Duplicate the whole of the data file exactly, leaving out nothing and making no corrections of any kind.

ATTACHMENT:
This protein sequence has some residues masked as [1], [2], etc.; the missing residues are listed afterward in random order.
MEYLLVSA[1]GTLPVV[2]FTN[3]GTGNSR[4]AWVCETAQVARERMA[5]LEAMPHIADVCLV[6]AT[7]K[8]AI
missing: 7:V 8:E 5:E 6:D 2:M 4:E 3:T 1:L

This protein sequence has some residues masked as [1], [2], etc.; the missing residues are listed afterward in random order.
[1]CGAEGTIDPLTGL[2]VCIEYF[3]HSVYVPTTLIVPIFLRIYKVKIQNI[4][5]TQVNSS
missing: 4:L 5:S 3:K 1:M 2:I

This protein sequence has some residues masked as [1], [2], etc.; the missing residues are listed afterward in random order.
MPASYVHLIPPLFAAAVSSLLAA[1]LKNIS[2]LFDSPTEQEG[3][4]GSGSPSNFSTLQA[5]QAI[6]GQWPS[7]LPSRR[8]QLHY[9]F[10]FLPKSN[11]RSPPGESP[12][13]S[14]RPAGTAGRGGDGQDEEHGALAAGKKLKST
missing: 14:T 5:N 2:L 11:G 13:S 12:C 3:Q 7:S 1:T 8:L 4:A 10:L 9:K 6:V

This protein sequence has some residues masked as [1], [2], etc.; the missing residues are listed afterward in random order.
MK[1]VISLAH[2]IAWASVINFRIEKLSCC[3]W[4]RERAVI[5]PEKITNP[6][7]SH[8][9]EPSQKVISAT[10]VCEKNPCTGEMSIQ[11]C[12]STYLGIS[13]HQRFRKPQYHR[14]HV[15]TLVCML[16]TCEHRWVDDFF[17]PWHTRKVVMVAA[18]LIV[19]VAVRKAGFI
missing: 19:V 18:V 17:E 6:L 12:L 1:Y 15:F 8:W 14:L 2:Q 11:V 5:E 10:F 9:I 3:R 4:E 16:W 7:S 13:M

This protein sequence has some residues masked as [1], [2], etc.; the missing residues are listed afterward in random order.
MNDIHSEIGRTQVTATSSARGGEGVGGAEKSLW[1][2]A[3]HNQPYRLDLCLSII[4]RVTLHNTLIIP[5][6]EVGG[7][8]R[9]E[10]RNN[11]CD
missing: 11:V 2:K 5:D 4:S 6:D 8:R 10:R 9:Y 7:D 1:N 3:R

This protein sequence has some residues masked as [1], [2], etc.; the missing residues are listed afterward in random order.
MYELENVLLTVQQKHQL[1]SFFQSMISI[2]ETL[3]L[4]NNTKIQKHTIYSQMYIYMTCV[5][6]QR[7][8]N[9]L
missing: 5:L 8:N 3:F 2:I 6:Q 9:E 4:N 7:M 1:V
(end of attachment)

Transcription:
This protein sequence has some residues masked as [1], [2], etc.; the missing residues are listed afterward in random order.
MEYLLVSA[1]GTLPVV[2]FTN[3]GTGNSR[4]AWVCETAQVARERMA[5]LEAMPHIADVCLV[6]AT[7]K[8]AI
missing: 7:V 8:E 5:E 6:D 2:M 4:E 3:T 1:L

This protein sequence has some residues masked as [1], [2], etc.; the missing residues are listed afterward in random order.
[1]CGAEGTIDPLTGL[2]VCIEYF[3]HSVYVPTTLIVPIFLRIYKVKIQNI[4][5]TQVNSS
missing: 4:L 5:S 3:K 1:M 2:I

This protein sequence has some residues masked as [1], [2], etc.; the missing residues are listed afterward in random order.
MPASYVHLIPPLFAAAVSSLLAA[1]LKNIS[2]LFDSPTEQEG[3][4]GSGSPSNFSTLQA[5]QAI[6]GQWPS[7]LPSRR[8]QLHY[9]F[10]FLPKSN[11]RSPPGESP[12][13]S[14]RPAGTAGRGGDGQDEEHGALAAGKKLKST
missing: 14:T 5:N 2:L 11:G 13:S 12:C 3:Q 7:S 1:T 8:L 4:A 10:L 9:K 6:V

This protein sequence has some residues masked as [1], [2], etc.; the missing residues are listed afterward in random order.
MK[1]VISLAH[2]IAWASVINFRIEKLSCC[3]W[4]RERAVI[5]PEKITNP[6][7]SH[8][9]EPSQKVISAT[10]VCEKNPCTGEMSIQ[11]C[12]STYLGIS[13]HQRFRKPQYHR[14]HV[15]TLVCML[16]TCEHRWVDDFF[17]PWHTRKVVMVAA[18]LIV[19]VAVRKAGFI
missing: 19:V 18:V 17:E 6:L 12:L 1:Y 15:F 8:W 14:L 2:Q 11:V 5:E 10:F 9:I 3:R 4:E 16:W 7:S 13:M

This protein sequence has some residues masked as [1], [2], etc.; the missing residues are listed afterward in random order.
MNDIHSEIGRTQVTATSSARGGEGVGGAEKSLW[1][2]A[3]HNQPYRLDLCLSII[4]RVTLHNTLIIP[5][6]EVGG[7][8]R[9]E[10]RNN[11]CD
missing: 11:V 2:K 5:D 4:S 6:D 8:R 10:R 9:Y 7:D 1:N 3:R

This protein sequence has some residues masked as [1], [2], etc.; the missing residues are listed afterward in random order.
MYELENVLLTVQQKHQL[1]SFFQSMISI[2]ETL[3]L[4]NNTKIQKHTIYSQMYIYMTCV[5][6]QR[7][8]N[9]L
missing: 5:L 8:N 3:F 2:I 6:Q 9:E 4:N 7:M 1:V